Dear Doc | I've had very few sexual partners, how did I catch herpes?
Q Dear Doc, I was recently diagnosed with herpes and I am very upset and confused. I have had very few sexual partners and I always ensure that my partner uses a condom. Where could I possible have got this from? Could I have got it from a toilet seat?
A I understand your confusion, and such a diagnosis is understandably upsetting, but there is something I once read which I usually say to my patients to make them feel better and it is, 'The worse thing about the herpes is the stigma, not the virus.'
Now, let me explain.
Genital herpes is a common sexually transmitted infection affecting approximately one in five persons. After getting infected, most
people have recurrent episodes of genital ulcers for several years. However, the infection can stay in the body for years, and a person can have no symptoms; and the first time a person ever notices symptoms of herpes may not be the first outbreak, but instead a recurrent outbreak several years later.
This is why it is difficult to determine when a person got infected.
Another interesting fact is about the transmission of the virus.
First, no! You cannot get it from a toilet seat.
The virus can be spread by a person who has no symptoms, or who has never had symptoms, as described above. A person can also contract genital herpes after exposure to a cold sore on an infected person's lip during oral sex.
It is also more likely for a female to contract the virus from a male, than it is for a male to contract it from a female. Here's why. Transmission mostly occurs from exposure to infected ulcers during an outbreak; now, think about the male anatomy, and the area a condom covers. The condom only covers the penis, but ulcers often are present on the testicles as well, and contact with those ulcers will put females at risk.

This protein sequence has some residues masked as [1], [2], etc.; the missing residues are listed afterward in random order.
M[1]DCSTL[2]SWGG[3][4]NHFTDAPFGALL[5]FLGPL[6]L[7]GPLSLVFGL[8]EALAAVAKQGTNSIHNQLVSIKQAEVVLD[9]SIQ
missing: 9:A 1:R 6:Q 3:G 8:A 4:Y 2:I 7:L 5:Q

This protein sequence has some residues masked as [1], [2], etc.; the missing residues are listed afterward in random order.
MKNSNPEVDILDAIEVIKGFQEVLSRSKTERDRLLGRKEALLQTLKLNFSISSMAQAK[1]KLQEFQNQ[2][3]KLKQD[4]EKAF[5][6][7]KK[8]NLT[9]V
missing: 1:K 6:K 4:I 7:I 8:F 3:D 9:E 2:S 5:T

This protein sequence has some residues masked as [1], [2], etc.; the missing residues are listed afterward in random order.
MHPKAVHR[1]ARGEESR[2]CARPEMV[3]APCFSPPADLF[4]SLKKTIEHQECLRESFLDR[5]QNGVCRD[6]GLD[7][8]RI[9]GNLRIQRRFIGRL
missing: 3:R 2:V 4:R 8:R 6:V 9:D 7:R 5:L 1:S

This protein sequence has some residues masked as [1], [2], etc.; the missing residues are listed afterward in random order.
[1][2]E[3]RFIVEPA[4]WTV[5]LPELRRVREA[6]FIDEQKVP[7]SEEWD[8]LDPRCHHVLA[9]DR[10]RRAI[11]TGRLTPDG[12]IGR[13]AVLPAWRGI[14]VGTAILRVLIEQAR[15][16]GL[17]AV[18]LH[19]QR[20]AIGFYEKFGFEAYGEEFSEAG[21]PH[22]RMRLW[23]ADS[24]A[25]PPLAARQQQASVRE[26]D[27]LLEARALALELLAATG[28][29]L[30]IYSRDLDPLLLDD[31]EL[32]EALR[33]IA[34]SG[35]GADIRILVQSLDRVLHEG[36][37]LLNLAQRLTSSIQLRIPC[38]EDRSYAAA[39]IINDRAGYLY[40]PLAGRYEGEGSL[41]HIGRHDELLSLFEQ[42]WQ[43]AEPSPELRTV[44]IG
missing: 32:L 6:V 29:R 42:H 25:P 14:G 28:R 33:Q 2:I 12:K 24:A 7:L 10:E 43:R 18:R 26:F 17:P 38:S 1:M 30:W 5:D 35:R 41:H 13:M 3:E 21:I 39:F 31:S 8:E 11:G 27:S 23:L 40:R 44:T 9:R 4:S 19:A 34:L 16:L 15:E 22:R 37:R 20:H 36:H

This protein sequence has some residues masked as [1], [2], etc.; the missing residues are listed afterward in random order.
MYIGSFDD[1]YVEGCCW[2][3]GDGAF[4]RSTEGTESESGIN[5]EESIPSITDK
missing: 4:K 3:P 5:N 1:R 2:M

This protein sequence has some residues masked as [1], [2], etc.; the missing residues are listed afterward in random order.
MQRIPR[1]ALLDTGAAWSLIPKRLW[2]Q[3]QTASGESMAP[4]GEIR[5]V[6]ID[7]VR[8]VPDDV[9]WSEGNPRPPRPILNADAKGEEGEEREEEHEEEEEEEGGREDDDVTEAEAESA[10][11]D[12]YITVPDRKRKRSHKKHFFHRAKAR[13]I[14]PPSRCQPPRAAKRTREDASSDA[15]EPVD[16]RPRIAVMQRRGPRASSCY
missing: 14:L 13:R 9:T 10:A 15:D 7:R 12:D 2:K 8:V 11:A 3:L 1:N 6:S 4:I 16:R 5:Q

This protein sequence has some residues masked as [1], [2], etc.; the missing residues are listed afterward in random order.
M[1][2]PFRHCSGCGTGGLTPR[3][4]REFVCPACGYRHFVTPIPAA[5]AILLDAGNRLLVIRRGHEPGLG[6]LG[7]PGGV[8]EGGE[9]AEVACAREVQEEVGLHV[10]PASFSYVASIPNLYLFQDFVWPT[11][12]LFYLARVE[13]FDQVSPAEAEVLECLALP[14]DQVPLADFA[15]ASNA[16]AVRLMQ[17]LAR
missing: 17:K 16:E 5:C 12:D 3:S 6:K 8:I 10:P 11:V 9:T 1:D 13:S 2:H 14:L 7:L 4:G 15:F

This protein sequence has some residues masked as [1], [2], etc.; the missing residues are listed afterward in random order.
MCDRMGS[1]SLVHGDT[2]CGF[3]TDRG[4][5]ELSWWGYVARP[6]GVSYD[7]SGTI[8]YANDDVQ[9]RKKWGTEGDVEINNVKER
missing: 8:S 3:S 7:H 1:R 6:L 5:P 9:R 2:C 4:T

That being said, condoms still drastically reduce your risk of contracting a sexually transmitted infection, they just don't take it away all together.
So, yes. Being diagnosed with genital herpes can be an emotional and distressing experience, because of the stigma attached to having an STI, but, hopefully, these explanations have helped in relieving some of the blame persons usually place on themselves.
It is important to speak with your doctor about how to manage the symptoms and how to avoid passing the virus to sexual partners.
Treating erectile dysfunction
Q Dear Doc, where can I find over-the-counter medicine to treat my erectile dysfunction?
A Nowhere! Not in Jamaica at least.
Earlier this year, men in the United Kingdom became able to buy Viagra over the counter after consulting with a pharmacist and without a prescription. Even then, it isn't a free for all. Only a limited amount is distributed after the pharmacists have determined whether treatment is appropriate. They then advise men to consult with their doctor no less than six months after buying the Viagra so that any potential underlying medical conditions, such as diabetes, high blood pressure, or heart disease, can be investigated.
The biggest concern is abuse of the drug in patients who actually don't need it, which can cause unwarranted side effects and even having a stroke.
It is best to have a medical consultation and examination before trying to take medication for erectile dysfunction; and have it safely prescribed by your doctor.